The use of lectures for training adults has several advantages and several disadvantages. So does the use of training games. What if we combine these two approaches in a complementary fashion? That is the idea behind interactive lectures.
Interactive lectures involve participants in the learning process while providing complete control to the instructor. These activities enable a quick and easy conversion of a passive presentation into an interactive experience. Different types of interactive lectures incorporate built-in quizzes, interspersed tasks, teamwork interludes, and participant control of the presentation.
One effective approach to adding interactivity to lectures involves requiring participants to review what they heard and summarize the key points. This approach reinforces learning and improves recall.
Missing Sentence provides an intriguing twist to an interactive lecture that is based on the review-and-summary strategy.
To review the content of a lecture and to summarize the key points.
Any number. The ideal size is 15 to 30, divided into teams of three to five.
About 45 minutes (depending on the length and complexity of the lecture content).
Think through your presentation, preferably with the help of an outline. Write down several sentences that summarize the key points. Rearrange these sentences in a random order (so that they don't follow the sequence of your presentation). Remove one of these sentences and print the remaining sentences as a bullet list.
- Summary of key points (with one of the sentences missing)
- Paper and pencil
Use this Strategy When—
- The instructional content contains a significant amount of key points.
- Participants have sufficient language skills to write effective summary statements.
- Principles of positive psychology
- Handling negative feedback
- Using open-source program
- Preventing sexual harassment
- Dealing with difficult employees
- Knowledge management
Make the lecture presentation. Start with your regular presentation, encouraging participants to take notes.
Organize participants into teams. At the end of your presentation, organize participants into one to five teams, each with two to five participants. Explain that team members will share their notes and review the key points from your lecture.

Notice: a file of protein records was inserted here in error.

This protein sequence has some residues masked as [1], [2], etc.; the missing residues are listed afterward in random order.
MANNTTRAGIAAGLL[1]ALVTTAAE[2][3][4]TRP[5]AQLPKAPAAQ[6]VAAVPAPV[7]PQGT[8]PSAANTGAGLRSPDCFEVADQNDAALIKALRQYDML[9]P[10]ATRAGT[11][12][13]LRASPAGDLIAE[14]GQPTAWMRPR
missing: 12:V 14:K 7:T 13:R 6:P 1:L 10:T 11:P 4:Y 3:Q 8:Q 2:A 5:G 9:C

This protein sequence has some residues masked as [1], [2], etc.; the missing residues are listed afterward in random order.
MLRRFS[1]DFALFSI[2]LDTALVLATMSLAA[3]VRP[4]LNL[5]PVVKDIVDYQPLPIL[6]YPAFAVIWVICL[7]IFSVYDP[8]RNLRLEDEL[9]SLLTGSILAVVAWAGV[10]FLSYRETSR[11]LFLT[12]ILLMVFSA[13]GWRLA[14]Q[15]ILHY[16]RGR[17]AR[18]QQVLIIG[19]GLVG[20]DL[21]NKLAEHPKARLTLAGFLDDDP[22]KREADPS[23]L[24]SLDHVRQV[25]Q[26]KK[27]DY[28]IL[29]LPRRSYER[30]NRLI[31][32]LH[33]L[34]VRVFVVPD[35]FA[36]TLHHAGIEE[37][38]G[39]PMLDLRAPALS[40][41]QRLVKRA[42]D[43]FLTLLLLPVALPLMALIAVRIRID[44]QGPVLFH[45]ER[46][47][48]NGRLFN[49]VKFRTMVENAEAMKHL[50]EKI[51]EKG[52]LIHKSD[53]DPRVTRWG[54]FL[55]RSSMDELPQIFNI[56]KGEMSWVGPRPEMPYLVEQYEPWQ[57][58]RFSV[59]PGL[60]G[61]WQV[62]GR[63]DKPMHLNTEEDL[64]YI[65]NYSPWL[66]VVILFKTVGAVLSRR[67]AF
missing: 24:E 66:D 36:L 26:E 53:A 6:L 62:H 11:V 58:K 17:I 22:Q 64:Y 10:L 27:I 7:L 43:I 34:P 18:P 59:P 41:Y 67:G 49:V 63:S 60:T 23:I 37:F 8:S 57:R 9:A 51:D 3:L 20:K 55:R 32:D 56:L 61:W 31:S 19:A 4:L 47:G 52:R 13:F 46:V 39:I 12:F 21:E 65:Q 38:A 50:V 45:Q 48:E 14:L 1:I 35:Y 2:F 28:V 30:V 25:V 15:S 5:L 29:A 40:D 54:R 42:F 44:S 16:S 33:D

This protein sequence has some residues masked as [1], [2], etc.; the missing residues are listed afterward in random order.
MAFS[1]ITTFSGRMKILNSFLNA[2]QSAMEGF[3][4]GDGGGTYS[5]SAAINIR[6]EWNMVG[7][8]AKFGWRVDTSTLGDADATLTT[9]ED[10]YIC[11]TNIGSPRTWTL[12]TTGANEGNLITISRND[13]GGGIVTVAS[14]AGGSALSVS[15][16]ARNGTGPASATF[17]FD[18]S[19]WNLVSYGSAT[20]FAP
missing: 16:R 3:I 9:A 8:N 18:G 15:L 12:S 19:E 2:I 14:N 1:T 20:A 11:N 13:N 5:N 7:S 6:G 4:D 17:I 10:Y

Distribute the list of summary sentences for each team. Explain that someone prepared this list of summary sentences. These sentences are not arranged in a sequential order but in a random order. Unfortunately, one of the summary sentences dealing with a key point got lost in the process.
Ask participants to add to the list. Invite them to review their notes from your presentation and the list of summary sentences. Working as a team, ask participants to try to reconstruct the missing summary sentence. Encourage them to add one or two additional sentences to the list.
Conduct team presentations. At the end of 5 minutes, blow a whistle and ask teams to quickly complete their task. Then ask each team to read its sentences.
Comment on the summary statements. Identify the key elements included in the summary sentences. Make suitable clarifications to remove misconceptions revealed in these sentences.
You can use the Mixed-Up Sentences game flow with other content sources such as podcasts, audio recordings, and video recordings. You can also use this approach with printed materials to create effective textra games.
Let's walk the talk. Here's a list of sentences that summarize the key point from this lecture. They are listed in a random order. Unfortunately, one of the sentences got lost. Can you review this list and the article and reconstruct the missing summary sentence?
- Asking participants to review notes from a lecture and summarize the key points increases retention and recall.
- Interactive lectures combine lecture presentations with training games.
- One summary sentence is missing from the list.
- Participants get a list of summary sentences in a random order.
- The activity begins with a lecture presentation.
- You can create textra games using this strategy.